Walthour, the defendants in an automobile accident case sought certiorari review
of a trial court order directing the defendants to disclose four redacted
paragraphs in a medical opinion report prepared by their expert witness.
The case involves personal injuries resulting from a motor vehicle accident.
The plaintiff later had surgery which allegedly was necessary because
of the accident. A separate medical malpractice claim was filed against
the surgeon based on a perforated colon that occurred during surgery.
The complaint filed in this case, however, did not allege medical malpractice
nor did it seek damages for any complications arising from the surgery.
The defendants retained an orthopedic surgeon who, at defense counsel’s
request, prepared a report summarizing his opinions regarding causation
between the accident and the surgery as well as the standard of care rendered
by the surgeon who perforated the plaintiff’s colon. The defendants
disclosed the orthopedic surgeon as an expert who would testify as to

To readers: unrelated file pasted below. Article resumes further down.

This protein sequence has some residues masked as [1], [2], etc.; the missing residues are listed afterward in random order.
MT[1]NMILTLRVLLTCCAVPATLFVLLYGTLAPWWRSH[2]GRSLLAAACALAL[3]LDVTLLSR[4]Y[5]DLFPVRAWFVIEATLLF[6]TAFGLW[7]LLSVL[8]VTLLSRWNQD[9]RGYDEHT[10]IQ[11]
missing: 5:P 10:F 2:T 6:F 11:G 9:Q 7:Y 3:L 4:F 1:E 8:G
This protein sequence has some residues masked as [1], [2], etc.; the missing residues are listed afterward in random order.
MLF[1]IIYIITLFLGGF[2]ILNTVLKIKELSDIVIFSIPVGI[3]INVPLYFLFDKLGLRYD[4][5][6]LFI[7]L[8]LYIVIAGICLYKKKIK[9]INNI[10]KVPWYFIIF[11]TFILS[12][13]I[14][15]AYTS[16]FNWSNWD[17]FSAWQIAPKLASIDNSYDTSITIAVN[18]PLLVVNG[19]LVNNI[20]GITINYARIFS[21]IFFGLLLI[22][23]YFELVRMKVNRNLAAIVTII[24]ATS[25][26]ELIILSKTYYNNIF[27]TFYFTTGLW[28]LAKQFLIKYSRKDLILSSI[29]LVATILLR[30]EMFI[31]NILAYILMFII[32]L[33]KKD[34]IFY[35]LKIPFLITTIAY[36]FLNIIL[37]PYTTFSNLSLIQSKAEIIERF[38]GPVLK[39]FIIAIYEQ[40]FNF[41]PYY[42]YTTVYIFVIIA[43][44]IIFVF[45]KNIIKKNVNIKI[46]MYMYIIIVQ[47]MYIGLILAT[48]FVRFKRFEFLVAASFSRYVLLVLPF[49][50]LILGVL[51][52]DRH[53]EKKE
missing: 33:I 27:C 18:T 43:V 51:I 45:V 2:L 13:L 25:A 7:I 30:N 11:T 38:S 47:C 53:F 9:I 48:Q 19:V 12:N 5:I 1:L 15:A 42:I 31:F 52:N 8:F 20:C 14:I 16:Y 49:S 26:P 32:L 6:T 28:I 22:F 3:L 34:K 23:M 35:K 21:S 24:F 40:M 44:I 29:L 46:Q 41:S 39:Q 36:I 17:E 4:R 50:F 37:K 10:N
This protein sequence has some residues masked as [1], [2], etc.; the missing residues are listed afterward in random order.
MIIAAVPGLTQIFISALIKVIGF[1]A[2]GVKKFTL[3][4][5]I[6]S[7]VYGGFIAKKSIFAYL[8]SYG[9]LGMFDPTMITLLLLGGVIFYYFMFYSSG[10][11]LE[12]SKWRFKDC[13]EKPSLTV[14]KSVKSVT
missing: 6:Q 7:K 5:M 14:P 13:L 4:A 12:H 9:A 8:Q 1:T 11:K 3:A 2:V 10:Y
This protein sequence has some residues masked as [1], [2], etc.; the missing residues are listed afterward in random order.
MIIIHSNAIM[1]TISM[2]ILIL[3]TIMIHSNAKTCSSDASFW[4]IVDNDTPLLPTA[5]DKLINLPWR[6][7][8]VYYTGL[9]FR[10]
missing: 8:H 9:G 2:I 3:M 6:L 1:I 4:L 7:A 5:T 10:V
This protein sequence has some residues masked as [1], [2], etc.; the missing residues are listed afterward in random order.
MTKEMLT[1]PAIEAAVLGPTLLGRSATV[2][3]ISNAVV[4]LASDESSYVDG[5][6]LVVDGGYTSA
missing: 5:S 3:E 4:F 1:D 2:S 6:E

the causal connection between the accident and the surgery. The defendants
produced a copy of the expert’s report, but redacted four paragraphs,
claiming work product. The trial court later compelled the defendants
to disclose the paragraphs. This appeal followed.
The First District noted that parties are entitled to discovery regarding
any matter, not privileged, that is relevant to the subject matter of
the pending action. To obtain discoverable documents protected by as work
product, a party must show a need for the materials for the preparation
of their case and the inability to obtain the substantial equivalent without
undue hardship. The First District first found that the expert’s
opinion as to whether the injuries for which the plaintiff had surgery
were related to accident was relevant to the case, and not privileged.
The First District then noted, however, that the defendants also retained
the expert to render opinions as the standard of care attendant to the
plaintiff’s surgery. Because the plaintiff is not seeking damages
in this case for medical malpractice connected to the surgery, the expert’s
standard of care opinions are not relevant. The court further noted that
the standard of care opinions were rendered at the instruction of counsel
and in order to ascertain the defendants’ potential recourse against
the surgeon should a verdict be entered in favor of the plaintiff. Therefore,
the redacted paragraphs of the medical opinion concerning the standard
of care were irrelevant and privileged. The plaintiff argued that discovery
of the standard of care opinions was necessary to explore motive and bias.
The First District ruled, however, that offering an expert’s unpresented
opinions simply to attack the expert’s credibility is improper.